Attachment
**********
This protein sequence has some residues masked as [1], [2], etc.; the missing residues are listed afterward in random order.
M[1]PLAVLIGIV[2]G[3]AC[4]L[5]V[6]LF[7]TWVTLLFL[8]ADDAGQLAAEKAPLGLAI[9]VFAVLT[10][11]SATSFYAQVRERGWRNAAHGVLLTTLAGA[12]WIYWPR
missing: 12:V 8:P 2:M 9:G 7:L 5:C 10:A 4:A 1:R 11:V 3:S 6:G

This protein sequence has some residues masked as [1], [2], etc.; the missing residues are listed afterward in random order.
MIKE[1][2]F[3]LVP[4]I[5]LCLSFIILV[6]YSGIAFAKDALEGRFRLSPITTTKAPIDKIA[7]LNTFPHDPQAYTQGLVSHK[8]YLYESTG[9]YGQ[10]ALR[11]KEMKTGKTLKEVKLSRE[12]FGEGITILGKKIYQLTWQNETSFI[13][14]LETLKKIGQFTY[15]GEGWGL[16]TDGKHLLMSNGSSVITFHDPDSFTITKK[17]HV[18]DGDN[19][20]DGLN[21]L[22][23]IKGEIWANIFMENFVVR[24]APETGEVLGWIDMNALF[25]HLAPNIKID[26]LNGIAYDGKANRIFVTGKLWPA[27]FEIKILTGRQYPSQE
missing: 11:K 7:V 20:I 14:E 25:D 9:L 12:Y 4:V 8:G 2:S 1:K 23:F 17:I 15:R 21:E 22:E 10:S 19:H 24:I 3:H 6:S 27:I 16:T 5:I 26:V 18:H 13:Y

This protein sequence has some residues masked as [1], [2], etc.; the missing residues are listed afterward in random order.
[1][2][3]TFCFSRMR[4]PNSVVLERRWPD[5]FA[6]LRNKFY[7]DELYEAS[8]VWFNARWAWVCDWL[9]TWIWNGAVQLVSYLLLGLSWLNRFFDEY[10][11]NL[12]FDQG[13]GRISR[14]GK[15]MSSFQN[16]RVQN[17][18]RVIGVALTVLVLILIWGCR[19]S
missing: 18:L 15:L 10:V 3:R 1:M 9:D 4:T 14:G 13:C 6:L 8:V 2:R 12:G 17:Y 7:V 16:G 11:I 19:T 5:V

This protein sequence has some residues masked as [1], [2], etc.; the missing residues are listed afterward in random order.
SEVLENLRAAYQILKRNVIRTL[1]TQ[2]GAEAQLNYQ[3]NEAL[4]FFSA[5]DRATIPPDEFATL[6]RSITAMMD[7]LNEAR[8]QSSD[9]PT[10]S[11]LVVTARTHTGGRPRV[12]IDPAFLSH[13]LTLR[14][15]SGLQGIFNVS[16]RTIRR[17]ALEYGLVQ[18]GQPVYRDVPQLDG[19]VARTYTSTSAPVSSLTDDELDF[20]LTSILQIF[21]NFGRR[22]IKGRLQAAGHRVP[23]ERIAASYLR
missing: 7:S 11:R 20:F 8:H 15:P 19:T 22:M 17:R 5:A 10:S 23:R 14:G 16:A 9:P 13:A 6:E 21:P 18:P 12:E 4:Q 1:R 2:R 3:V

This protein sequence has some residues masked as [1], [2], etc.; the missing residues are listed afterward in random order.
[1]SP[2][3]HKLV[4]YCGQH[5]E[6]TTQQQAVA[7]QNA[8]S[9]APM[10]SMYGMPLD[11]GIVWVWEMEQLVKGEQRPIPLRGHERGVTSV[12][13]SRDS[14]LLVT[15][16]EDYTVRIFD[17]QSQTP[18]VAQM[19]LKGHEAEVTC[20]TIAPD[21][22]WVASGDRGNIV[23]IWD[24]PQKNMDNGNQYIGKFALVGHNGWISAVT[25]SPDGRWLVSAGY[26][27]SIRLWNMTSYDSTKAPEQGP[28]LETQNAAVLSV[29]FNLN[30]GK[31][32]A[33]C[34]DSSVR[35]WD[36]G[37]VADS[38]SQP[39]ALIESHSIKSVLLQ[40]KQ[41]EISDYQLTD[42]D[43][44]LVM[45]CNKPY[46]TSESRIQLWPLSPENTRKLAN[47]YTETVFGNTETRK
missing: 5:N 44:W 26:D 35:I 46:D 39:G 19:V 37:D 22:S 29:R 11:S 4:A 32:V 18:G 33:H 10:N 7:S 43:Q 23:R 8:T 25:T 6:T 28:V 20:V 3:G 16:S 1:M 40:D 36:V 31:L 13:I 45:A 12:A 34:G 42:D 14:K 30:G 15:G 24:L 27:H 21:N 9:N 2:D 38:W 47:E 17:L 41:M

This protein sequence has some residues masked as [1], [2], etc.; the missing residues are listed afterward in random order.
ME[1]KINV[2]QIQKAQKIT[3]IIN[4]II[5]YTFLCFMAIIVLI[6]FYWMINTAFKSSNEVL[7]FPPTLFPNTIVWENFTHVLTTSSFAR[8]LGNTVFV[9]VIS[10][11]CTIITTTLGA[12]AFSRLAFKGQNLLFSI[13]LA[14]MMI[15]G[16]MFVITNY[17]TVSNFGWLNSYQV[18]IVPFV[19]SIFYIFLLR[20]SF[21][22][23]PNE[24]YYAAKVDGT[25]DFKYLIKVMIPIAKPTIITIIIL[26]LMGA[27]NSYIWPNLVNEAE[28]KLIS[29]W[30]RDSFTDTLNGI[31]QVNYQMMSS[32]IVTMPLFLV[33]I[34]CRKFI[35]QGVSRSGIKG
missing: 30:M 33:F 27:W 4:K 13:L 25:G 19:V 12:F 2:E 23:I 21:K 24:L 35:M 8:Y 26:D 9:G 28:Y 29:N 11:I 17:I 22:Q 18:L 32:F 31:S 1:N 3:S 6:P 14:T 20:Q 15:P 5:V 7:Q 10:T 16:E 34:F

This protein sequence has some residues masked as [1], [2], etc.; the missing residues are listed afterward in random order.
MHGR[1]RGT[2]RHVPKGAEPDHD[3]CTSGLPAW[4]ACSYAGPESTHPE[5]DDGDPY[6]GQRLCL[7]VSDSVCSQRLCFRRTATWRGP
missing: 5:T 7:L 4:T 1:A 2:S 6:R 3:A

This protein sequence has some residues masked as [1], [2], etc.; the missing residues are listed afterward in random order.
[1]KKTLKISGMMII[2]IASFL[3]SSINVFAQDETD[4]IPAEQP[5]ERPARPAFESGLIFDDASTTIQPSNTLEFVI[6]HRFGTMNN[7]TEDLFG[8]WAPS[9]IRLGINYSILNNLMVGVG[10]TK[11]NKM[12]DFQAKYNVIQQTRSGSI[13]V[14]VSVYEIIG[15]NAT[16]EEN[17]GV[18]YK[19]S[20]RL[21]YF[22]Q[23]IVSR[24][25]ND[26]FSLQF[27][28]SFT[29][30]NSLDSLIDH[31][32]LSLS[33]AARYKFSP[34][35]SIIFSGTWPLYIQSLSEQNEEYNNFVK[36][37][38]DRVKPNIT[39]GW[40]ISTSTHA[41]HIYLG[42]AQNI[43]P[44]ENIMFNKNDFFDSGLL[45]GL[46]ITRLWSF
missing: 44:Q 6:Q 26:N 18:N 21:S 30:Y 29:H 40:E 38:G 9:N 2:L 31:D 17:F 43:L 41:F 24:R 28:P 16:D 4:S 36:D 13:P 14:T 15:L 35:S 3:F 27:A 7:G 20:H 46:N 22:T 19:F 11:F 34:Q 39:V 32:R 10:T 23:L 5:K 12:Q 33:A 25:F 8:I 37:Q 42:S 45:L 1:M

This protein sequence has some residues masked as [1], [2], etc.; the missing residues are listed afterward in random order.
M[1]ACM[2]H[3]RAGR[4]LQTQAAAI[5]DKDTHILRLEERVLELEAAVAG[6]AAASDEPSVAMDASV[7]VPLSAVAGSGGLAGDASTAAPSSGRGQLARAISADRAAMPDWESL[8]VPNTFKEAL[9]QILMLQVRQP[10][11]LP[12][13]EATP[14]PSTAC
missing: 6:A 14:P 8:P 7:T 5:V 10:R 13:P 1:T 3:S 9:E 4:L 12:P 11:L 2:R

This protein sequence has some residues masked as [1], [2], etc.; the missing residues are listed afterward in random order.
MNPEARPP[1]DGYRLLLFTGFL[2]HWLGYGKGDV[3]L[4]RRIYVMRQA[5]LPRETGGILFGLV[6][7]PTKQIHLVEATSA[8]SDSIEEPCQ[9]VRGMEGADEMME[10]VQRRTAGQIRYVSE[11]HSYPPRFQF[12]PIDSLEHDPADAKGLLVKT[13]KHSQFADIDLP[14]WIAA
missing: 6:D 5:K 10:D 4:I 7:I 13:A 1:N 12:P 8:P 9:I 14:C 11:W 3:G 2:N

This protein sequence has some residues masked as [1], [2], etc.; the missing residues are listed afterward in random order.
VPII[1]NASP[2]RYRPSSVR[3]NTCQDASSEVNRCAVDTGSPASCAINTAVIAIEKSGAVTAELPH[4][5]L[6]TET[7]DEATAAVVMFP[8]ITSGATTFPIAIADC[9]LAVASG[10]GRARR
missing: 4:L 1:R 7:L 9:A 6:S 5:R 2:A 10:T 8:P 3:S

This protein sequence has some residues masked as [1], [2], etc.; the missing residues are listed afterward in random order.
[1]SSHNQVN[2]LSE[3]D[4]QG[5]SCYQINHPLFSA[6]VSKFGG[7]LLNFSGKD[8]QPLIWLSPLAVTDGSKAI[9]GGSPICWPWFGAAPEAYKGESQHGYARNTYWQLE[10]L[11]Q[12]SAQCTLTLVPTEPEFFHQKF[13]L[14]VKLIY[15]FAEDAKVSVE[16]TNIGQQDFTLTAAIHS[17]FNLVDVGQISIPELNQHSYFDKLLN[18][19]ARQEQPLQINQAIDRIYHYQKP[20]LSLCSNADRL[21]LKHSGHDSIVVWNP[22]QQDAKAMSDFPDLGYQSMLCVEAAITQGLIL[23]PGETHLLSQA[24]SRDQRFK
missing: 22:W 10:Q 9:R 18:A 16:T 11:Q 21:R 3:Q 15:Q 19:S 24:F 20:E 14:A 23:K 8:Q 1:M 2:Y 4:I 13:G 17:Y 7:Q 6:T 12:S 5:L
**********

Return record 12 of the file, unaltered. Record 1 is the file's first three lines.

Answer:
This protein sequence has some residues masked as [1], [2], etc.; the missing residues are listed afterward in random order.
[1]SSHNQVN[2]LSE[3]D[4]QG[5]SCYQINHPLFSA[6]VSKFGG[7]LLNFSGKD[8]QPLIWLSPLAVTDGSKAI[9]GGSPICWPWFGAAPEAYKGESQHGYARNTYWQLE[10]L[11]Q[12]SAQCTLTLVPTEPEFFHQKF[13]L[14]VKLIY[15]FAEDAKVSVE[16]TNIGQQDFTLTAAIHS[17]FNLVDVGQISIPELNQHSYFDKLLN[18][19]ARQEQPLQINQAIDRIYHYQKP[20]LSLCSNADRL[21]LKHSGHDSIVVWNP[22]QQDAKAMSDFPDLGYQSMLCVEAAITQGLIL[23]PGETHLLSQA[24]SRDQRFK
missing: 22:W 10:Q 9:R 18:A 16:T 11:Q 21:R 3:Q 15:Q 19:S 24:F 20:E 14:A 23:K 8:Q 1:M 2:Y 4:I 13:G 17:Y 7:Q 6:T 12:S 5:L